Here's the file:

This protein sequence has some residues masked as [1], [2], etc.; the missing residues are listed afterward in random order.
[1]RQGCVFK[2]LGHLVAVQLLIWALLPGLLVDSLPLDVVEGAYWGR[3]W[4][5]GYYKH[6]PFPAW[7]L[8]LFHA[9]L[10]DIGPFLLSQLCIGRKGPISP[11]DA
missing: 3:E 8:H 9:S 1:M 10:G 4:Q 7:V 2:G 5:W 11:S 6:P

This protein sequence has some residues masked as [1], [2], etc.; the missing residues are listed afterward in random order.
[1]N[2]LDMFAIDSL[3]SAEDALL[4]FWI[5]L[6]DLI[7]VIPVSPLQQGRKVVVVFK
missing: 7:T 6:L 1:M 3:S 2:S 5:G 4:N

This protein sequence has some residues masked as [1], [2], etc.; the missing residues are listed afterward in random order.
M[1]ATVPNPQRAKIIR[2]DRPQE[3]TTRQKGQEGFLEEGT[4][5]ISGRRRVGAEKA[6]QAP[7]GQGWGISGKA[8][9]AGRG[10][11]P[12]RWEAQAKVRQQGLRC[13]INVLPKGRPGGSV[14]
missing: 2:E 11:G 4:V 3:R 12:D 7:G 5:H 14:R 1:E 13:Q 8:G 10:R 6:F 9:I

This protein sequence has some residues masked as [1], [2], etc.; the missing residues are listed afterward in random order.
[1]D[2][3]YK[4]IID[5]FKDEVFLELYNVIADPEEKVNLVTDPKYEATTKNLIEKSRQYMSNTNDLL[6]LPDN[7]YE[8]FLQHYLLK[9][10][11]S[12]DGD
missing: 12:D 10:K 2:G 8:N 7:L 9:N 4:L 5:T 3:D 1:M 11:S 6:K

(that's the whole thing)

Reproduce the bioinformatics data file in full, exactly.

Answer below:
This protein sequence has some residues masked as [1], [2], etc.; the missing residues are listed afterward in random order.
[1]RQGCVFK[2]LGHLVAVQLLIWALLPGLLVDSLPLDVVEGAYWGR[3]W[4][5]GYYKH[6]PFPAW[7]L[8]LFHA[9]L[10]DIGPFLLSQLCIGRKGPISP[11]DA
missing: 3:E 8:H 9:S 1:M 10:G 4:Q 7:V 2:G 5:W 11:S 6:P

This protein sequence has some residues masked as [1], [2], etc.; the missing residues are listed afterward in random order.
[1]N[2]LDMFAIDSL[3]SAEDALL[4]FWI[5]L[6]DLI[7]VIPVSPLQQGRKVVVVFK
missing: 7:T 6:L 1:M 3:S 2:S 5:G 4:N

This protein sequence has some residues masked as [1], [2], etc.; the missing residues are listed afterward in random order.
M[1]ATVPNPQRAKIIR[2]DRPQE[3]TTRQKGQEGFLEEGT[4][5]ISGRRRVGAEKA[6]QAP[7]GQGWGISGKA[8][9]AGRG[10][11]P[12]RWEAQAKVRQQGLRC[13]INVLPKGRPGGSV[14]
missing: 2:E 11:G 4:V 3:R 12:D 7:G 5:H 14:R 1:E 13:Q 8:G 10:R 6:F 9:I

This protein sequence has some residues masked as [1], [2], etc.; the missing residues are listed afterward in random order.
[1]D[2][3]YK[4]IID[5]FKDEVFLELYNVIADPEEKVNLVTDPKYEATTKNLIEKSRQYMSNTNDLL[6]LPDN[7]YE[8]FLQHYLLK[9][10][11]S[12]DGD
missing: 12:D 10:K 2:G 8:N 7:L 9:N 4:L 5:T 3:D 1:M 11:S 6:K